A few days ago we presented some speculation on what the final deployment of the 50 year old USS Enterprise aircraft carrier in the Arabian Sea may mean from a strategic standpoint, today we get to hear it from the US Navy itself. And just when we thought we had heard it all, we now get confirmation that the farcism that has defined capital markets for the past 3 years is slowly migrating to military planning. "The carrier and its entourage of support ships are in the Atlantic Ocean, somewhere east of Florida, with land completely out of sight. But for the purposes of the drill, they’re cruising near the fictitious Treasure Coast. Maps displayed on the bridge’s monitors show the contours of the Eastern Seaboard, the Gulf of Mexico and a good chunk of the Midwest, but all state borders have been removed and replaced with a handful of countries that come with their own boundaries and political allegiances. Enterprise and its strike group are focused on Garnet and North Garnet, countries that support terrorism on the Treasure Coast. They’re fundamentalist Shahida states — a faux-theocracy — and they want to reunite with Pyrope, one of the nine other made-up countries. On Enterprise, intelligence analysts evaluate the situation, fighter squadrons plan sorties, and the ship’s newspaper, “The Shuttle,” prints an extra section that details the international political situation. It’s a novella set at sea that grows more complex as hours past. “Those pesky Garnetians,” strike group commander Rear Adm. Walter Carter Jr. told sailors after a day packed with maneuvers, launches and landings."
But lest anyone get the pesky though that this is all just a ridiculous way to hide the true ambitions of the carrier, we get the following: "The Navy says the training isn’t specifically tailored to a possible U.S.-Iran scenario.“We’re training for all the mission areas,” said Rear Adm. Dennis FitzPatrick, commander of Strike Force Training Atlantic. Those include anti-submarine warfare and counterpiracy missions." But then again: "The drills do have applications for potential tension with Iran, however. Treasure Coast includes a fake strait about 200 miles east of Orlando that, like the Strait of Hormuz, is about 35 miles wide at its narrowest point.“There obviously is an emphasis on where we think the ship will go,” FitzPatrick said."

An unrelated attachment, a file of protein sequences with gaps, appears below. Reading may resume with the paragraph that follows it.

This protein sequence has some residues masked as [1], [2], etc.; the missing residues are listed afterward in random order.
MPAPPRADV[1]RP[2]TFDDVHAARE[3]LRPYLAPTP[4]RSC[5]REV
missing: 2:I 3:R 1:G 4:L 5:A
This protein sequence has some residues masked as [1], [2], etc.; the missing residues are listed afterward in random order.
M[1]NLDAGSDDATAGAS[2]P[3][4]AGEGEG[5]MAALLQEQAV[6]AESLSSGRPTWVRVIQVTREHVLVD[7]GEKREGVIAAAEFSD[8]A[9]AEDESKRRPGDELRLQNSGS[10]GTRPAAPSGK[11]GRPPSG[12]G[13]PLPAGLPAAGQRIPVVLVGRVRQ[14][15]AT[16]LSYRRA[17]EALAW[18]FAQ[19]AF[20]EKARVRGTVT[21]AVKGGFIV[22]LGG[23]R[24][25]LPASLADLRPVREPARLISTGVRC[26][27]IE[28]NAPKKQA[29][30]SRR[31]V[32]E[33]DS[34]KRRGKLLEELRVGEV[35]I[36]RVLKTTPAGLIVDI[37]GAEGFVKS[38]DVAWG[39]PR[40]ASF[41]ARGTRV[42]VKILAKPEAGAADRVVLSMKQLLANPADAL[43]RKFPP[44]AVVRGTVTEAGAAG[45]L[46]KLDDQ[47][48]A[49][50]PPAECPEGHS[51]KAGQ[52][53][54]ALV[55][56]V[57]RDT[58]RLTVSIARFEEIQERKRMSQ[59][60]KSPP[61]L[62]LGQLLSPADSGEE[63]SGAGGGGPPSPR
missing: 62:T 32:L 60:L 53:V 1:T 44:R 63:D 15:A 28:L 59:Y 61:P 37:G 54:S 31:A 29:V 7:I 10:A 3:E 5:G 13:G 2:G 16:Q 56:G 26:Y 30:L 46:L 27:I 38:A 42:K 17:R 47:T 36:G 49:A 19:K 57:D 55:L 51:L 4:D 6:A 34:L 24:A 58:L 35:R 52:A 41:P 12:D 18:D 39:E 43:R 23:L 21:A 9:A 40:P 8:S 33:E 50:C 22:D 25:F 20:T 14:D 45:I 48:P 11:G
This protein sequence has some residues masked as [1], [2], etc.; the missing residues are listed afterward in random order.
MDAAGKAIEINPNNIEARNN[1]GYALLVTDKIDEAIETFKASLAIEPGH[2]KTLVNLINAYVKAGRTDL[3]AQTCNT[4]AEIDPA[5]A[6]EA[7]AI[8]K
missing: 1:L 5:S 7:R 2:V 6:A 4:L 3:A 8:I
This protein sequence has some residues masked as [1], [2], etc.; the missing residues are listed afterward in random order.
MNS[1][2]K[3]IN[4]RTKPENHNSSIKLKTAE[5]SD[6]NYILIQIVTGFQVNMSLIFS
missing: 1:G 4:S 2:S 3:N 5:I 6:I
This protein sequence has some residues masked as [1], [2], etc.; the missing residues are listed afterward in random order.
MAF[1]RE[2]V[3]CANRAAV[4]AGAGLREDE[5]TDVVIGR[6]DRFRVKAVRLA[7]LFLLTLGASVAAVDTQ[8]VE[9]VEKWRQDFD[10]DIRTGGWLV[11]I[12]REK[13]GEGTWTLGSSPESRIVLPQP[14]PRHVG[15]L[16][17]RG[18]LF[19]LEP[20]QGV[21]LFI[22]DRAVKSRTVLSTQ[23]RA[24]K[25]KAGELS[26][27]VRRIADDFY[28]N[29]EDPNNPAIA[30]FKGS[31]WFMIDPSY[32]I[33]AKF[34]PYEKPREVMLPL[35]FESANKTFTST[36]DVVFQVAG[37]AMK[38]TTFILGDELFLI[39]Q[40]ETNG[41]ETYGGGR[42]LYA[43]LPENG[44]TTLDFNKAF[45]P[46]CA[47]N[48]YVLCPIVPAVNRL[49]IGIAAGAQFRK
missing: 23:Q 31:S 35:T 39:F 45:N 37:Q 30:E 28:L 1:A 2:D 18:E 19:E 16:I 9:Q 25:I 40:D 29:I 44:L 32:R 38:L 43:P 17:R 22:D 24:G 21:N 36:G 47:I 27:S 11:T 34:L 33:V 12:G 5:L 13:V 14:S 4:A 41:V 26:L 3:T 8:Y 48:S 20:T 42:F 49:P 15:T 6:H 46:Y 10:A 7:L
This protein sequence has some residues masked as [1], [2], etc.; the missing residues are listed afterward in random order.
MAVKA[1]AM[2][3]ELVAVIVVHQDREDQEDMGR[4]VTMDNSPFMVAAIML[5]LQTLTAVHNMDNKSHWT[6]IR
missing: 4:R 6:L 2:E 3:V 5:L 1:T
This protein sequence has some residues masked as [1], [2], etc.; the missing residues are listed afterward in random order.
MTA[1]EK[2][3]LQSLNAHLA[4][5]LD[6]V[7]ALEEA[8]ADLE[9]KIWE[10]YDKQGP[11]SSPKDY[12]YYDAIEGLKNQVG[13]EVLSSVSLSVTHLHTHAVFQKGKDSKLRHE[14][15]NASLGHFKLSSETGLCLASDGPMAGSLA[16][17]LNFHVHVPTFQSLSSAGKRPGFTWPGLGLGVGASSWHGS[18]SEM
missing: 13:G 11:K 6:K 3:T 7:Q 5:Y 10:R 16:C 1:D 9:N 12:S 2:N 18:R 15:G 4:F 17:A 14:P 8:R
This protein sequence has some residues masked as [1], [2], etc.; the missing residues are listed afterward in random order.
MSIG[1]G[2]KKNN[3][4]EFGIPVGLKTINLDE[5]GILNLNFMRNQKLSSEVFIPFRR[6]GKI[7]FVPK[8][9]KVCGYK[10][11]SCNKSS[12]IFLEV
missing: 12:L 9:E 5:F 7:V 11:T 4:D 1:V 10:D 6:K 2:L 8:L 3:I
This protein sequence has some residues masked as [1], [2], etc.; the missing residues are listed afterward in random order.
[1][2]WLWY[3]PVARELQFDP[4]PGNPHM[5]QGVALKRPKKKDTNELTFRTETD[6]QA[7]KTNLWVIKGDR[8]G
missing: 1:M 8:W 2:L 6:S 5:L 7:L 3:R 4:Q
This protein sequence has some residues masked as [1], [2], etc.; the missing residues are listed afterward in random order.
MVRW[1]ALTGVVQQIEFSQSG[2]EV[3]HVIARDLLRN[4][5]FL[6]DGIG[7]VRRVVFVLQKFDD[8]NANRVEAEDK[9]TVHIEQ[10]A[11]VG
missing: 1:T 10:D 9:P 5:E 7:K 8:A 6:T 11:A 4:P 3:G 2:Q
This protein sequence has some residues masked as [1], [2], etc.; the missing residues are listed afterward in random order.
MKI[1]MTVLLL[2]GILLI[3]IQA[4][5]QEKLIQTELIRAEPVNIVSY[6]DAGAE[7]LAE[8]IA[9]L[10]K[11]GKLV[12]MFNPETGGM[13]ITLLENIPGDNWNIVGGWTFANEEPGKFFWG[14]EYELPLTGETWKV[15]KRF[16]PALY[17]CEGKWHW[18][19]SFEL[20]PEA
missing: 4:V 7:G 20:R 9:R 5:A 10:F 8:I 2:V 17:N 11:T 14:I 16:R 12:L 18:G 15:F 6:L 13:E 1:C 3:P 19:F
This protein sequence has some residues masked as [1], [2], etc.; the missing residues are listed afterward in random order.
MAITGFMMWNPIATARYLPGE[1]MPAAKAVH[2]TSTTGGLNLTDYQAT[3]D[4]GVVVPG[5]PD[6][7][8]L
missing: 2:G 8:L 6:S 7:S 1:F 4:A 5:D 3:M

More humor from the Navy Times on what is currently going on at the USS Enterprise:
Capt. William Hamilton stands on the footrest of his chair on the bridge, looking through a window and down at the flight deck below. A mechanical pencil, a notebook and an iPod Touch with a stopwatch program are all within arm’s reach.
The skipper is trying to prove his ship can quickly launch and recover airplanes, one of the requirements to certify the Navy’s oldest carrier as ready for its 22nd and final deployment.
The 50-year-old Enterprise is expected to deploy this spring to 5th Fleet. The launch-and-recovery drills at the end of January were part of a composite unit training exercise, a comprehensive final exam designed to prepare the carrier and its strike group for any type of operation, emphasizing those it is most likely to encounter when it deploys.
Besides launching and landing aircraft, the strike group is preparing to rescue fishermen captured by pirates, much like ships of the John C. Stennis Carrier Strike Group have done recently. The ships also are practicing cruising through contested straits, a drill that will prepare them for any possible tension with Iran as they pass through the Strait of Hormuz.
An aircraft carrier... the third one in the region...being used to "rescue fisherman captured by pirates"... :0
The farce goes on:
When Hamilton isn’t watching the flight deck, he squints behind his wire frame glasses and scribbles details into the notebook or clicks off splits with the stopwatch app. He’s like a baseball statistician tracking every pitch, hoping that his team is ahead of the count. He wants each launch and trap to take a minute or less, and he knows how close each one comes down to two decimal places.
For now, Hamilton is fixated on launching and recovering aircraft as quickly as possible. Timing is important because the ship must hold a steady course and speed during such operations, making its movements predictable and an easier target for an attack. The faster the carrier can launch and recover aircraft, the sooner the ship can take evasive maneuvers and throw off enemies.
Even though one of the forward catapults is down for repairs, things are working out well for Hamilton. Then the evaluator throws him a knuckleball: There’s an issue with a tanker, and they need to figure out a solution. It will cost the carrier time, but it will train the crew to handle complications that could occur during a real mission. The evaluator diplomatically tells Hamilton that he shouldn’t worry about it hurting his score — he’s just a few minutes into his launch cycle but already ahead of schedule.
Frankly, we are at a point where we fail to see where reality ends and where The Onion begins. For anyone who wishes to befriend CVN-65 Enterprise on facebook can do so here.